Tuesday, December 6, 2022

Mashatu moves to differentiate itself from competition

Mashatu, the tourism flag ship in the eastern corner of Botswana, said bookings are normalising after a slump in the travel market, but has weathered the storm because its product uniqueness.
 
Bobson Kontle, Camp Manager of the game reserve, said the month of August has seen a peak in the industry that was affected by global recession.
 
“The recession indeed affected us as we experienced a lot of cancellations. Things have picked up after we were quiet during the World Cup in June. It is looking good again,” Kontle told Sunday Standard.
 
The game reserve is doing a couple of researches that are the envy of the industry, including the predatory research that is a tourist favourite and elephant population research.
 
“We do not compete with the Big 5. We are classifying ourselves as an adventure destination,” he added.
 
Unlike other destinations in the country, including the pristine hotspots in The Okavango Delta, Mashatu does not have the buffalos and rhinos, but it has the rest of animals classified as big five.  
 
The game reserve, which is partly owned by the Botswana Development Corporation (33 percent) does cultural adventure in the local village of Motlhabaneng.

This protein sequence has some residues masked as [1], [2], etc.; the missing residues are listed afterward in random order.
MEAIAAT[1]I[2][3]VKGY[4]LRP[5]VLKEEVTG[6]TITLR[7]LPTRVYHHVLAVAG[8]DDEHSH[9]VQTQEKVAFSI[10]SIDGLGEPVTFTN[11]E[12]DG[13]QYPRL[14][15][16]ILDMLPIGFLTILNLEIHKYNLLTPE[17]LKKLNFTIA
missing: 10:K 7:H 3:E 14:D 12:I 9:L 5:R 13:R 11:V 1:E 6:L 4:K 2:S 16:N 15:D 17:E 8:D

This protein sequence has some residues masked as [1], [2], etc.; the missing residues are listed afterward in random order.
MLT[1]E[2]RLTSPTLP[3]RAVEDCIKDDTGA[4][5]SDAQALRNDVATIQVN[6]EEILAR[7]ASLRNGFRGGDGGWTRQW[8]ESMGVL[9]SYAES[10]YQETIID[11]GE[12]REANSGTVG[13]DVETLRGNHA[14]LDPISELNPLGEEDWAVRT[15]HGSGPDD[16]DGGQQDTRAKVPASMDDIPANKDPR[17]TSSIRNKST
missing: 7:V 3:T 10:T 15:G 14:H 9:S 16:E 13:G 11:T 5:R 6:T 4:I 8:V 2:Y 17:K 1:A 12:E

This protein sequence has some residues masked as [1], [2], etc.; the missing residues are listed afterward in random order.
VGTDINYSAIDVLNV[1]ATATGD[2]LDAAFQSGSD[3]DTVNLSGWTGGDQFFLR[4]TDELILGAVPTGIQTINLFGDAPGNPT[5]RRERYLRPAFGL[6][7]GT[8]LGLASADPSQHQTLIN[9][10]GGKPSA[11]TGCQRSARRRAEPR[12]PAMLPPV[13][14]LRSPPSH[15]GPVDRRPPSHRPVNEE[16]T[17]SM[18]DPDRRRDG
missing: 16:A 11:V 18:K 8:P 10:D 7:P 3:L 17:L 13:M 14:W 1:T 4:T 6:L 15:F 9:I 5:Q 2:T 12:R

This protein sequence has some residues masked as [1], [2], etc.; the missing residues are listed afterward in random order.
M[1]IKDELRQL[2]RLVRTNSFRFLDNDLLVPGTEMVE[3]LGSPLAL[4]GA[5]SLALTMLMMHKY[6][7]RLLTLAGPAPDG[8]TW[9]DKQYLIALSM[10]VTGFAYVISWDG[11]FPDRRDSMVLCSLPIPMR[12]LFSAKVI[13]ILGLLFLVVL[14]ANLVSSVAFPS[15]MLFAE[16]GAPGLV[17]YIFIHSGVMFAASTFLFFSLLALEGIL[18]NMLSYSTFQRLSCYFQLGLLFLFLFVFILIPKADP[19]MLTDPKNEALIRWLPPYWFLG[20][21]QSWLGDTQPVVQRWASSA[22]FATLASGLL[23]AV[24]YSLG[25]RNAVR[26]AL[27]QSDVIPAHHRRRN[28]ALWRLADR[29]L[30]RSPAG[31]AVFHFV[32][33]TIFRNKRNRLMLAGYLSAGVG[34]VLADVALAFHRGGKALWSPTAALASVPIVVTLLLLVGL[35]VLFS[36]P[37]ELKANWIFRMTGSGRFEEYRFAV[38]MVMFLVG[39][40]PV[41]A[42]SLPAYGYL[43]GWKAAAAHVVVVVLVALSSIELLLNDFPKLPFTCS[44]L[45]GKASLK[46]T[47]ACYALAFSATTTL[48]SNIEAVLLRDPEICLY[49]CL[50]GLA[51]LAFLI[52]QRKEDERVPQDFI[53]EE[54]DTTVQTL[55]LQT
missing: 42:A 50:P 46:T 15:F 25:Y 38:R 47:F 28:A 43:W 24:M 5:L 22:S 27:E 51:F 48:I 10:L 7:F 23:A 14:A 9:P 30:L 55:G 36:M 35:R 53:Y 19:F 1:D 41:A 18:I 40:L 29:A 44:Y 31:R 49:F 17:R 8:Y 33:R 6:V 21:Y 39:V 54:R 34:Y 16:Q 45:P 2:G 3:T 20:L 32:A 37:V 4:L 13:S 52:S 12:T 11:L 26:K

At this small village, tourists visit Bushmen paintings, women weavers, a local farmer and, in return, these villages get a fee.
 
Apart from the conventional vehicle safaris, it also provides mountain bike safaris where tourists alongside the camp’s wilderness trail guides tracks elephant paths.
 
It also provides a wilderness walk at which tourists sleep in the bush under a multi day safari.
 
The major project going at Mashatu is The Central Limpopo River Valley  Elephant Research Project. It has been ongoing for more than 10 years and examines the population dynamics and movement patterns of the elephants in the Tuli.
 
The Tuli area is one of Botswana’s high elephant concentration areas apart from the Chobe area.┬á The project comes along the predator research at Mashatu.
 
It primarily focuses on lions and leopards. This is top list of the tourist activities at the game reserve.
 
Mashatu has 14 rooms that can take 28 people sharing after it downsized in 2003. Kontle explained the move was to create a personal experience at the 4 star facility as, previously, there were many people and running more like a hotel. 
 
 
Just like the many accommodation facilities in the country, Mashatu, the tourism outfit  in the eastern corner of Botswana did not get much from the 2010 FIFA World Cup in South Africa.
 
Bobson Kontle, Camp Manager of the game reserve said this week that they were quiet during the one month of  the soccer tournament, coupled with the recession that kept most tourists away.

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